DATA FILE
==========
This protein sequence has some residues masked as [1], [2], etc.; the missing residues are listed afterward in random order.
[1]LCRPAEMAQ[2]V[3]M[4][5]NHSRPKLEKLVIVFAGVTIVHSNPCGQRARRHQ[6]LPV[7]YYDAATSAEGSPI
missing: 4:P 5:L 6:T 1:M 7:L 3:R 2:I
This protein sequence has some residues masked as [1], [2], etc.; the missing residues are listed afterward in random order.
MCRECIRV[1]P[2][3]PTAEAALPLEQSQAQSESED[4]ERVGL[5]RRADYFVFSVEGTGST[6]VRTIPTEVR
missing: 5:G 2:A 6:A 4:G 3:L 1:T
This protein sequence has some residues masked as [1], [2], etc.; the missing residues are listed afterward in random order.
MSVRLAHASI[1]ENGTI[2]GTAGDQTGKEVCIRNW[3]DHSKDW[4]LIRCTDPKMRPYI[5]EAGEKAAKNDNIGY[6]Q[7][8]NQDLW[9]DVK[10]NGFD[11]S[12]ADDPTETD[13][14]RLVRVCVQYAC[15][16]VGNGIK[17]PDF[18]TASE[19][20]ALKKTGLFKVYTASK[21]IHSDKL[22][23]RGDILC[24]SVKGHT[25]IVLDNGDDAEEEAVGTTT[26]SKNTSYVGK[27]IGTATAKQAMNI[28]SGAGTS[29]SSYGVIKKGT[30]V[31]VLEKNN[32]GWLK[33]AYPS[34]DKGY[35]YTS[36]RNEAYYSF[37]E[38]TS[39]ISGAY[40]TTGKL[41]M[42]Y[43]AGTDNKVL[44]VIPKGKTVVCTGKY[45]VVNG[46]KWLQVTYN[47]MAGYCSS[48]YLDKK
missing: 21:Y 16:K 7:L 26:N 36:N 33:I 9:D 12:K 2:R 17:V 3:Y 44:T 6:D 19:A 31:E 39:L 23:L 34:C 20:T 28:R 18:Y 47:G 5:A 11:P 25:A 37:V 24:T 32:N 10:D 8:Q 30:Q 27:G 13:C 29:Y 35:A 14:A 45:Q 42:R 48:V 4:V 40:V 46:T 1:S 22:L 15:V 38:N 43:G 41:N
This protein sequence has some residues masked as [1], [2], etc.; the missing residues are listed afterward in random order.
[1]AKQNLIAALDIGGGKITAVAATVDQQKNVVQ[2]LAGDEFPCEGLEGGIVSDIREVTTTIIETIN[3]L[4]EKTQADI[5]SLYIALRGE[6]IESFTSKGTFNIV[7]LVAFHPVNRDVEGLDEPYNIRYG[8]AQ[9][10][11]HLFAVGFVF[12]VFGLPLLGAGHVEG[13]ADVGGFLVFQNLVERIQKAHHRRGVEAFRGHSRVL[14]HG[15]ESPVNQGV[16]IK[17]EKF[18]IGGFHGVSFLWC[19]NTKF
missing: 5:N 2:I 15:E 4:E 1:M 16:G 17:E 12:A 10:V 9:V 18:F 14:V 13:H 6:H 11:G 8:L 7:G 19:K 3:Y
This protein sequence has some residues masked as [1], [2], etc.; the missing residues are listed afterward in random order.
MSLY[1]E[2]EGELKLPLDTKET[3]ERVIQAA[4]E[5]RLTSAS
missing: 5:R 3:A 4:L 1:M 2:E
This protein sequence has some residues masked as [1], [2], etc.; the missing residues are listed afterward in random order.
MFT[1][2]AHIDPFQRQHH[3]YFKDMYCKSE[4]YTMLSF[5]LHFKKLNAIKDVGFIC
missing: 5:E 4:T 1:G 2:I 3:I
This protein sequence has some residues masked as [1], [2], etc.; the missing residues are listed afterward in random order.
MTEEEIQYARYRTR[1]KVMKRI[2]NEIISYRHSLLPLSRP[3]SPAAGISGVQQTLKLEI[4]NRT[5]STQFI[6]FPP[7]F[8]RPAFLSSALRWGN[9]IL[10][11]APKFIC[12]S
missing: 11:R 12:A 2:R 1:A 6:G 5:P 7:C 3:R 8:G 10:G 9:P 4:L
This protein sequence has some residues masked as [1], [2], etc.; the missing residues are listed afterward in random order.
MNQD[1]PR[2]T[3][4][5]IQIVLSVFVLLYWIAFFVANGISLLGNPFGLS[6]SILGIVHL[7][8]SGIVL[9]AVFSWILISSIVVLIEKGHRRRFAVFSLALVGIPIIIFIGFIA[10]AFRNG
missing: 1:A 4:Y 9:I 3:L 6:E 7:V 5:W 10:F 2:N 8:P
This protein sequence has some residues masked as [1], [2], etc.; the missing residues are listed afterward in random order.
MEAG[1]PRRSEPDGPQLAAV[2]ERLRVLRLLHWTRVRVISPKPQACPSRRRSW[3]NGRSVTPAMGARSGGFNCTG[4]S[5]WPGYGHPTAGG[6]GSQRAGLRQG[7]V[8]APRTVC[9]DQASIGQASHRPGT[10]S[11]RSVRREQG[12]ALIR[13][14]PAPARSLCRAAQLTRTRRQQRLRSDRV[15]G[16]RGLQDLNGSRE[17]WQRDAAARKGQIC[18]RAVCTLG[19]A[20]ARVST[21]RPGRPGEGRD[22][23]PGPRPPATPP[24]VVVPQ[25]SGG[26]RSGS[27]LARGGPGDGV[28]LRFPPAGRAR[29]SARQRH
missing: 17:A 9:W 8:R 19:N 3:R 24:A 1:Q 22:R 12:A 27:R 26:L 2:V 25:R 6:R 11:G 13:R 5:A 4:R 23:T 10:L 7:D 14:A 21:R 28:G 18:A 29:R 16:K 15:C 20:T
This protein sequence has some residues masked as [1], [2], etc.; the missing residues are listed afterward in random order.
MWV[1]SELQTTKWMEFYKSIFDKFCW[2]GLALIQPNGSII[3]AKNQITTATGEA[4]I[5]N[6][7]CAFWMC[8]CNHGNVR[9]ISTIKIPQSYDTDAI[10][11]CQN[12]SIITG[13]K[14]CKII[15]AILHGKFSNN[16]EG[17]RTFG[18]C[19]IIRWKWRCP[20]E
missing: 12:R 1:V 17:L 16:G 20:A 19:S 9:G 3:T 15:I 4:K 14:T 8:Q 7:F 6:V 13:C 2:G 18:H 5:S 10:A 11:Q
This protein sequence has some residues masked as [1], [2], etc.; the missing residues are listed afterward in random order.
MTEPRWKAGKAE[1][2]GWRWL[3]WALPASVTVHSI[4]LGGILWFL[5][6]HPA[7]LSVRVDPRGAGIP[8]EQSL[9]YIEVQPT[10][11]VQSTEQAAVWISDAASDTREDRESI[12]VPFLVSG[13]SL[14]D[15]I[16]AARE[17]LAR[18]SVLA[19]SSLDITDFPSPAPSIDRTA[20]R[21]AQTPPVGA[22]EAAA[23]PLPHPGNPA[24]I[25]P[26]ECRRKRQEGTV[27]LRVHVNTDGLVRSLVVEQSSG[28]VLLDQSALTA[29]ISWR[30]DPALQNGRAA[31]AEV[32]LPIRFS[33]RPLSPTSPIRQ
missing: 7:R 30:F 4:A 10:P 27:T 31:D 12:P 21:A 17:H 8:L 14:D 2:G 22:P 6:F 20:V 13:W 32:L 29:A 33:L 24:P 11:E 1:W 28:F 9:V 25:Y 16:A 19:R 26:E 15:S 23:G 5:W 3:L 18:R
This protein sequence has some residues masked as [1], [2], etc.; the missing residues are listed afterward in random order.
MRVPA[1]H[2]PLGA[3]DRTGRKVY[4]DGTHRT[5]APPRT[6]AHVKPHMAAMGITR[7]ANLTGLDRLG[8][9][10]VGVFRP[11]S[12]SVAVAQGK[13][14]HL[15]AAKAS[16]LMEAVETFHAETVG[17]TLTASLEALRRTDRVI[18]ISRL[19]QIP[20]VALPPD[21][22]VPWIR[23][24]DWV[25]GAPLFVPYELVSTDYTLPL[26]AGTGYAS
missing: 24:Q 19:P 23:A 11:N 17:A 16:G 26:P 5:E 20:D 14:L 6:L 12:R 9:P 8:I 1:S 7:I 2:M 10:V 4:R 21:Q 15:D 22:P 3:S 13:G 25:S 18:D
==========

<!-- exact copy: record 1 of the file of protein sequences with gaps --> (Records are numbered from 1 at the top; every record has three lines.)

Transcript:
This protein sequence has some residues masked as [1], [2], etc.; the missing residues are listed afterward in random order.
[1]LCRPAEMAQ[2]V[3]M[4][5]NHSRPKLEKLVIVFAGVTIVHSNPCGQRARRHQ[6]LPV[7]YYDAATSAEGSPI
missing: 4:P 5:L 6:T 1:M 7:L 3:R 2:I